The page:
All this has come to mind because I took Friday afternoon off to see a recent film, Ad Astra, on a big screen. I’ve come to realize that I am drawn to movies about outer space in a way similar to what amusement park rides must be to thrill seekers: they both exhilarate and terrify me. It’s not the Star Wars kind of space film that does this. It’s not the Star Trek version either, although I do like the speculative ideas in which Star Trek explores. I suppose it’s more of the spiritual variety of space film, and I’m not even sure whether my attraction relies completely on the story, or just those moments depicting the silence and the emptiness of the universe, the lone human travelling farther and farther away from the only planet they might feel safe, towards … towards what? A closer understanding of god or merely the void, the darkness? Those moments, as depicted, make me shiver.

The astronaut characters in these movies are often damaged souls, struggling or highly introspective, which as film critic, Anthony Lane rightly points out, is completely opposite to reality. “Anyone prone to anxiety wouldn’t have been allowed within a quarter of a million miles of such a quest”. I wonder if this reaction or craving of mine is rooted only in that six year old’s experience  in front of a giant screen, or does this speak to everyone’s personal precipice, as science and curiosity carries us forever onward? In the long ago days of maps with oceans leading towards a cliff’s edge, my counterpart may have sought seafarer stories for the same reason. But outer space, as depicted, is not storm-ridden. It’s a smooth, silent ride to infinity. And to be honest, it’s not really silent. There is always a soundtrack accompanying these sequences which play on my emotions, upsettingly discordant, or eerie or profound – not the John Williams’ space opera version. In my early twenties, I took a few stabs at writing a play involving an astronaut who refuses to return to earth, who has conversations with what might be god or a figment of his delusional mind. The play didn’t go anywhere. What I did know for certain was that in the soundscape to this production, Alan Stivell’s Renaissance de la Harpe Celtique would be heard, pulling on the heartstrings, as it were. That playwriting effort was it for me. I’ve never had a spark to write another outer space story since, yet I am always wanting to be told one.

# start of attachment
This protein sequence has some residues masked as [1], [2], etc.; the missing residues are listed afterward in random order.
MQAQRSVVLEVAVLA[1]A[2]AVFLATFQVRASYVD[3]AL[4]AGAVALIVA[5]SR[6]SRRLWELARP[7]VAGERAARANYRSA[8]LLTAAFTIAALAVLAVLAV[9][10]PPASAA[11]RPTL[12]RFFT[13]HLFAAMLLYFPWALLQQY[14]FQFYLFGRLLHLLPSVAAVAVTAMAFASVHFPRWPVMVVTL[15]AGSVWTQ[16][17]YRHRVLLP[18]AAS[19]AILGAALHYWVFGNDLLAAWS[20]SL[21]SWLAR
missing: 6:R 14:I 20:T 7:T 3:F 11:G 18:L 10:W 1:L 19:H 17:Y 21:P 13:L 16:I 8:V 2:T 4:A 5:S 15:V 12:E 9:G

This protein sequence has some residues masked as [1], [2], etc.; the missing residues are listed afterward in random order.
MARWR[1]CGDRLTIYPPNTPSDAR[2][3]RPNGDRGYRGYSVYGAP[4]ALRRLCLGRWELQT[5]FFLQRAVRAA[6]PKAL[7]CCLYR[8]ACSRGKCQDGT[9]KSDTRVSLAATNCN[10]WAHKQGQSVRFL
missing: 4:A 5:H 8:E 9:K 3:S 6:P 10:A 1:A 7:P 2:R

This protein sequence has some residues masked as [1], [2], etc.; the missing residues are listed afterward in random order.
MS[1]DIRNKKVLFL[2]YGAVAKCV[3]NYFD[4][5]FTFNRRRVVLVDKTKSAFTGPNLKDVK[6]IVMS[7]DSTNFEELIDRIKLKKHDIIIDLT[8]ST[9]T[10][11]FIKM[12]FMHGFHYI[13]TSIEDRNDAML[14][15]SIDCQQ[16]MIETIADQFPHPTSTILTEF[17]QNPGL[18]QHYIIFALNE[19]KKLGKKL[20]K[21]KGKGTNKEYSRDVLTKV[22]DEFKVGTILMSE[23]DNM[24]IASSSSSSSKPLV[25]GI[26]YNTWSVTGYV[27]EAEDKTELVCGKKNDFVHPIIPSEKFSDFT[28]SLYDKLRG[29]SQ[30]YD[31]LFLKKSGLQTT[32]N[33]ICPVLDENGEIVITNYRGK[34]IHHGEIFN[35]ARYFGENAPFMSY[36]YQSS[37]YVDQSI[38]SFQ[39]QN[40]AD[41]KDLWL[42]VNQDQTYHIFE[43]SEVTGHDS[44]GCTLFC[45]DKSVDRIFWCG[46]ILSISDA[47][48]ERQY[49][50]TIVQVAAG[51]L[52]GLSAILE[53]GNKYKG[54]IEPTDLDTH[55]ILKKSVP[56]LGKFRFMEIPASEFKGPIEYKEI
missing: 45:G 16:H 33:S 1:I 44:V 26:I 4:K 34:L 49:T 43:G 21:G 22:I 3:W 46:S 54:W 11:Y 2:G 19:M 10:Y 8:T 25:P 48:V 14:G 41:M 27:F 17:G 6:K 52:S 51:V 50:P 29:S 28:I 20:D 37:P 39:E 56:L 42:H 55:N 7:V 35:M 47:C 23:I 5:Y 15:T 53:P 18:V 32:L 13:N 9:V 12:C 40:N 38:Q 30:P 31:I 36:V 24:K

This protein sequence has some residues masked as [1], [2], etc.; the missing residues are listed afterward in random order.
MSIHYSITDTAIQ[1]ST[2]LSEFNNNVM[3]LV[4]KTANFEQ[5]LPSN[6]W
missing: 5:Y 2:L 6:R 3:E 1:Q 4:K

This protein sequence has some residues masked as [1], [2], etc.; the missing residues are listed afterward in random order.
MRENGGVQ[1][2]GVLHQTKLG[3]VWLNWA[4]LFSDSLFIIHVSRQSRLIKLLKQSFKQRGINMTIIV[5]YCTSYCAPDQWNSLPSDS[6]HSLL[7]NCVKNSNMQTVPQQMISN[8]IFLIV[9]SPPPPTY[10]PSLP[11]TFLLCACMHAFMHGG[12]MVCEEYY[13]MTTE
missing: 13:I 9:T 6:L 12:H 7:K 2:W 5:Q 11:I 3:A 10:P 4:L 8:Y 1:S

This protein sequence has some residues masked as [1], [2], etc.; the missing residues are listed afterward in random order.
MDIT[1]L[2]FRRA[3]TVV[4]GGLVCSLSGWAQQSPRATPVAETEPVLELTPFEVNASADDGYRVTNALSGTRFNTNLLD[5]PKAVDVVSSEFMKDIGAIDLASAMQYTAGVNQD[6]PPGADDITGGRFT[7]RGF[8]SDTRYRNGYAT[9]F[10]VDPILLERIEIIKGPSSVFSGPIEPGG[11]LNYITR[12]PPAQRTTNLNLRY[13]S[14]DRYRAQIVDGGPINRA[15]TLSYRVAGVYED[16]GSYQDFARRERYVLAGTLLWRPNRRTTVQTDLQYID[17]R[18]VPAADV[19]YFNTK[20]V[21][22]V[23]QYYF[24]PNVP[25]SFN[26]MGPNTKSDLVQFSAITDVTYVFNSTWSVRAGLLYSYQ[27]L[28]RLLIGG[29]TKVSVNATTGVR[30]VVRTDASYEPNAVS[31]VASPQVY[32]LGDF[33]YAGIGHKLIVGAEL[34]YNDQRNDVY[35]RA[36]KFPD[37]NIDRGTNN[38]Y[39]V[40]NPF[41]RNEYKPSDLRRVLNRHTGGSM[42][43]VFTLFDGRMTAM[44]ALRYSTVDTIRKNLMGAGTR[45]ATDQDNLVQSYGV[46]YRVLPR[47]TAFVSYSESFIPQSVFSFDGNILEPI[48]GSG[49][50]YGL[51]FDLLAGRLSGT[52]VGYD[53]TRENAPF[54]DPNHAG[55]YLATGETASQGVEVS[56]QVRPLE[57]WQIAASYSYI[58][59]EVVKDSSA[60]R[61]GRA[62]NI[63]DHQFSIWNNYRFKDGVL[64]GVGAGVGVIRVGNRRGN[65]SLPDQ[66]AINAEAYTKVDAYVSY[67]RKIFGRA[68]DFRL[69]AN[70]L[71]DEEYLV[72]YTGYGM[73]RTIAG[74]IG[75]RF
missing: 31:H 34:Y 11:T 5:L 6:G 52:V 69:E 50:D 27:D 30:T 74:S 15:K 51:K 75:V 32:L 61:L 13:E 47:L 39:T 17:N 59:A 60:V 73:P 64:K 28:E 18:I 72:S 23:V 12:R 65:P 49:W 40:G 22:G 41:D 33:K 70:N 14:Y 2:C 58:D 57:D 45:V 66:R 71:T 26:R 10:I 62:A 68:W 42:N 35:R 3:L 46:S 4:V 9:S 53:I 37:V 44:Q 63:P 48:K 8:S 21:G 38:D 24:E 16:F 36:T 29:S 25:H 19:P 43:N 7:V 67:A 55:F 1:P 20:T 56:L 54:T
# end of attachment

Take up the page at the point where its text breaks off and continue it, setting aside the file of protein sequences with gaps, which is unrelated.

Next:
I can’t say that Ad Astra is a successful film, in my opinion. It’s a little bit Kubrick, a little bit Heart of Darkness. If seen through a spiritual prism, I think I see where its intentions were, and as I’ve said, because of that, there are those moments within that visual narrative, that squeeze at my throat. What a thing to be praising, right? But ultimately, it’s about awe. Fear and exhilaration. The unknown. The opposite of boredom. Or cynicism.